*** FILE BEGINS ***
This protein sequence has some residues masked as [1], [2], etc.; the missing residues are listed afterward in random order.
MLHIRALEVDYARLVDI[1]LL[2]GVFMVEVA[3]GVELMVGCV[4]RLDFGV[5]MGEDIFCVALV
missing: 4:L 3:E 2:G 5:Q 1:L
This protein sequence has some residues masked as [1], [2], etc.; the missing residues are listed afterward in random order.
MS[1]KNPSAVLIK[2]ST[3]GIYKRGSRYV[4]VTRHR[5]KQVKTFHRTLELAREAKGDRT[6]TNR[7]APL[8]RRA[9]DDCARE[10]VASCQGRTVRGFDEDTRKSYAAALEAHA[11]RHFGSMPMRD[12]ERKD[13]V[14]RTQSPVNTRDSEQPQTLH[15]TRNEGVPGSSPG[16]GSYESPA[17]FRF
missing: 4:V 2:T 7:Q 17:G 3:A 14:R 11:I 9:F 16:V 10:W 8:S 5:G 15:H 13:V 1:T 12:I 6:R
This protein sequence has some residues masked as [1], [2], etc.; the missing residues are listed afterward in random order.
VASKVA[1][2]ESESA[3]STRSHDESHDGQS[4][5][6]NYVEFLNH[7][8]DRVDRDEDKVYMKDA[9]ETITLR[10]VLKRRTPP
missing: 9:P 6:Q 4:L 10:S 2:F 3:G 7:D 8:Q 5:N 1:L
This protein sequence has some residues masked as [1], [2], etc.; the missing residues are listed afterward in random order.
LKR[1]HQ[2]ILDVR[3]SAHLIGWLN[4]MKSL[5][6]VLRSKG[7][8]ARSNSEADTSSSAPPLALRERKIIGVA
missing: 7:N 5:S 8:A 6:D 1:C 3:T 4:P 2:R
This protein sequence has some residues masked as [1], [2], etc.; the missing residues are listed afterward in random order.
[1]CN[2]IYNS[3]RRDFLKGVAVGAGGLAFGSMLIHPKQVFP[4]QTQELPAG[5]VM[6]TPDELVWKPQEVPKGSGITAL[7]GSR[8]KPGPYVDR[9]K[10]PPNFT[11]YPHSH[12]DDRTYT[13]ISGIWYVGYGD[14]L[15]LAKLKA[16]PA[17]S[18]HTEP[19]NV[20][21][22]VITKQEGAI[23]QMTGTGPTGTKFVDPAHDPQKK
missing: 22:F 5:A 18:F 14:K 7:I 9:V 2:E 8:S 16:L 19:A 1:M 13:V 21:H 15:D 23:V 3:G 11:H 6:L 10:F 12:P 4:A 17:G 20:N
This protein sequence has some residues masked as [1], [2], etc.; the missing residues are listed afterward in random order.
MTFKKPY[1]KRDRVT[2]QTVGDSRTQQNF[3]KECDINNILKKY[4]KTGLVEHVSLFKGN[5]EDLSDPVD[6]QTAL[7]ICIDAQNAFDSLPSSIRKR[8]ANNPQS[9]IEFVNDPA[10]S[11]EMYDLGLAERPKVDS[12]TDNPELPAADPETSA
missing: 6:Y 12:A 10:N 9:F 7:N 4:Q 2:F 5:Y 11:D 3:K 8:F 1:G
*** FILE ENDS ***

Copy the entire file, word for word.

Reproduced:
This protein sequence has some residues masked as [1], [2], etc.; the missing residues are listed afterward in random order.
MLHIRALEVDYARLVDI[1]LL[2]GVFMVEVA[3]GVELMVGCV[4]RLDFGV[5]MGEDIFCVALV
missing: 4:L 3:E 2:G 5:Q 1:L
This protein sequence has some residues masked as [1], [2], etc.; the missing residues are listed afterward in random order.
MS[1]KNPSAVLIK[2]ST[3]GIYKRGSRYV[4]VTRHR[5]KQVKTFHRTLELAREAKGDRT[6]TNR[7]APL[8]RRA[9]DDCARE[10]VASCQGRTVRGFDEDTRKSYAAALEAHA[11]RHFGSMPMRD[12]ERKD[13]V[14]RTQSPVNTRDSEQPQTLH[15]TRNEGVPGSSPG[16]GSYESPA[17]FRF
missing: 4:V 2:T 7:Q 17:G 3:A 14:R 11:I 9:F 16:V 10:W 8:S 5:G 15:H 13:V 1:T 12:I 6:R
This protein sequence has some residues masked as [1], [2], etc.; the missing residues are listed afterward in random order.
VASKVA[1][2]ESESA[3]STRSHDESHDGQS[4][5][6]NYVEFLNH[7][8]DRVDRDEDKVYMKDA[9]ETITLR[10]VLKRRTPP
missing: 9:P 6:Q 4:L 10:S 2:F 3:G 7:D 8:Q 5:N 1:L
This protein sequence has some residues masked as [1], [2], etc.; the missing residues are listed afterward in random order.
LKR[1]HQ[2]ILDVR[3]SAHLIGWLN[4]MKSL[5][6]VLRSKG[7][8]ARSNSEADTSSSAPPLALRERKIIGVA
missing: 7:N 5:S 8:A 6:D 1:C 3:T 4:P 2:R
This protein sequence has some residues masked as [1], [2], etc.; the missing residues are listed afterward in random order.
[1]CN[2]IYNS[3]RRDFLKGVAVGAGGLAFGSMLIHPKQVFP[4]QTQELPAG[5]VM[6]TPDELVWKPQEVPKGSGITAL[7]GSR[8]KPGPYVDR[9]K[10]PPNFT[11]YPHSH[12]DDRTYT[13]ISGIWYVGYGD[14]L[15]LAKLKA[16]PA[17]S[18]HTEP[19]NV[20][21][22]VITKQEGAI[23]QMTGTGPTGTKFVDPAHDPQKK
missing: 22:F 5:A 18:F 14:K 7:I 9:V 2:E 8:S 16:L 19:A 1:M 13:V 21:H 15:D 23:V 3:G 11:H 6:L 10:F 12:P 4:A 17:G 20:N
This protein sequence has some residues masked as [1], [2], etc.; the missing residues are listed afterward in random order.
MTFKKPY[1]KRDRVT[2]QTVGDSRTQQNF[3]KECDINNILKKY[4]KTGLVEHVSLFKGN[5]EDLSDPVD[6]QTAL[7]ICIDAQNAFDSLPSSIRKR[8]ANNPQS[9]IEFVNDPA[10]S[11]EMYDLGLAERPKVDS[12]TDNPELPAADPETSA
missing: 6:Y 12:A 10:N 9:F 7:N 4:Q 2:F 5:Y 11:D 3:K 8:F 1:G